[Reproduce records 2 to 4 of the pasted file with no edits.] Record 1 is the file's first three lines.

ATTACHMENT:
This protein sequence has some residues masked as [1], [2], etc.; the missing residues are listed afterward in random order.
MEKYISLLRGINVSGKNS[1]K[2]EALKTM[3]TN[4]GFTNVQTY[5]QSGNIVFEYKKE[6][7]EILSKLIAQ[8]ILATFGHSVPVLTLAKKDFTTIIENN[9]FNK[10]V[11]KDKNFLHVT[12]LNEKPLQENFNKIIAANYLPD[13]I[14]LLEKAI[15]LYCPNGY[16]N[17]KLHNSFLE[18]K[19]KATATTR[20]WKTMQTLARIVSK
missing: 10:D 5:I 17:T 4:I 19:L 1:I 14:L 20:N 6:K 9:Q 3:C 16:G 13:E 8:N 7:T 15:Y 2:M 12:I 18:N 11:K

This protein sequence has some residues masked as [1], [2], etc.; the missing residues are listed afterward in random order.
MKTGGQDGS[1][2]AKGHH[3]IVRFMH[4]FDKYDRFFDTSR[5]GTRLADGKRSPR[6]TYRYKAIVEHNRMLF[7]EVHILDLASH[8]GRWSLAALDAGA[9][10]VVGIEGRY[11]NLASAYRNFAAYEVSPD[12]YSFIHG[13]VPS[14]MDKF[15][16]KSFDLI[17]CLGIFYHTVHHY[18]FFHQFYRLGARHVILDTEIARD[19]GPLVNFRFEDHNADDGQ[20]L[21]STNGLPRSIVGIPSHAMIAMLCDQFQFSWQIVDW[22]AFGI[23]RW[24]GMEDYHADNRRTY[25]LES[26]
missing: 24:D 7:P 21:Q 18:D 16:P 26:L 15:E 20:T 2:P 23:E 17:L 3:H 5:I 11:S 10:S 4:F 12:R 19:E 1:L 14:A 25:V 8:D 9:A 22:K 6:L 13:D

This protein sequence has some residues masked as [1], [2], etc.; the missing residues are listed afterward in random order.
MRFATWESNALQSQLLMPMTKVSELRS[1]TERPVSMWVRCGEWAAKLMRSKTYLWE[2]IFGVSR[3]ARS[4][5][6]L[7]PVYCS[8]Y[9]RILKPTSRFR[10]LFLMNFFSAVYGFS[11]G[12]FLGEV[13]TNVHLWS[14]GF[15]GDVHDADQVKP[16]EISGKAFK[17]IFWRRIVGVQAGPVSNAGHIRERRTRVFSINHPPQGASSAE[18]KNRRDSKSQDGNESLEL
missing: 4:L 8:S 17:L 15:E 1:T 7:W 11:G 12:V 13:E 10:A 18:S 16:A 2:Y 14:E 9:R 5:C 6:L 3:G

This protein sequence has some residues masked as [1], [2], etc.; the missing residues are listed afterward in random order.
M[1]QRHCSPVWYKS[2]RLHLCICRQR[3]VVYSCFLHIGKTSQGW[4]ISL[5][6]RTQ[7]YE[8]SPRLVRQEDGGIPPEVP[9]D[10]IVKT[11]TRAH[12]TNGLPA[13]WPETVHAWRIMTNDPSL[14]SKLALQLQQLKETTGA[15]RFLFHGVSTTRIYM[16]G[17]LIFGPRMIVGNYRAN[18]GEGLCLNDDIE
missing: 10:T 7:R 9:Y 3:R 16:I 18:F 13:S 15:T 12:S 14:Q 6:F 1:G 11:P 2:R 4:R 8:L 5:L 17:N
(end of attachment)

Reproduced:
This protein sequence has some residues masked as [1], [2], etc.; the missing residues are listed afterward in random order.
MKTGGQDGS[1][2]AKGHH[3]IVRFMH[4]FDKYDRFFDTSR[5]GTRLADGKRSPR[6]TYRYKAIVEHNRMLF[7]EVHILDLASH[8]GRWSLAALDAGA[9][10]VVGIEGRY[11]NLASAYRNFAAYEVSPD[12]YSFIHG[13]VPS[14]MDKF[15][16]KSFDLI[17]CLGIFYHTVHHY[18]FFHQFYRLGARHVILDTEIARD[19]GPLVNFRFEDHNADDGQ[20]L[21]STNGLPRSIVGIPSHAMIAMLCDQFQFSWQIVDW[22]AFGI[23]RW[24]GMEDYHADNRRTY[25]LES[26]
missing: 24:D 7:P 21:Q 18:D 16:P 26:L 15:E 20:T 2:P 23:E 17:L 3:H 5:I 11:S 10:S 4:F 12:R 19:E 1:L 14:A 25:V 8:D 9:A 22:K 6:L 13:D

This protein sequence has some residues masked as [1], [2], etc.; the missing residues are listed afterward in random order.
MRFATWESNALQSQLLMPMTKVSELRS[1]TERPVSMWVRCGEWAAKLMRSKTYLWE[2]IFGVSR[3]ARS[4][5][6]L[7]PVYCS[8]Y[9]RILKPTSRFR[10]LFLMNFFSAVYGFS[11]G[12]FLGEV[13]TNVHLWS[14]GF[15]GDVHDADQVKP[16]EISGKAFK[17]IFWRRIVGVQAGPVSNAGHIRERRTRVFSINHPPQGASSAE[18]KNRRDSKSQDGNESLEL
missing: 4:L 8:S 17:L 15:E 1:T 7:W 11:G 12:V 13:E 10:A 18:S 16:A 2:Y 14:E 9:R 5:C 6:L 3:G

This protein sequence has some residues masked as [1], [2], etc.; the missing residues are listed afterward in random order.
M[1]QRHCSPVWYKS[2]RLHLCICRQR[3]VVYSCFLHIGKTSQGW[4]ISL[5][6]RTQ[7]YE[8]SPRLVRQEDGGIPPEVP[9]D[10]IVKT[11]TRAH[12]TNGLPA[13]WPETVHAWRIMTNDPSL[14]SKLALQLQQLKETTGA[15]RFLFHGVSTTRIYM[16]G[17]LIFGPRMIVGNYRAN[18]GEGLCLNDDIE
missing: 10:T 7:R 9:Y 3:R 16:I 18:F 13:S 15:T 12:S 14:Q 6:F 1:G 11:P 2:R 4:R 8:L 5:L 17:N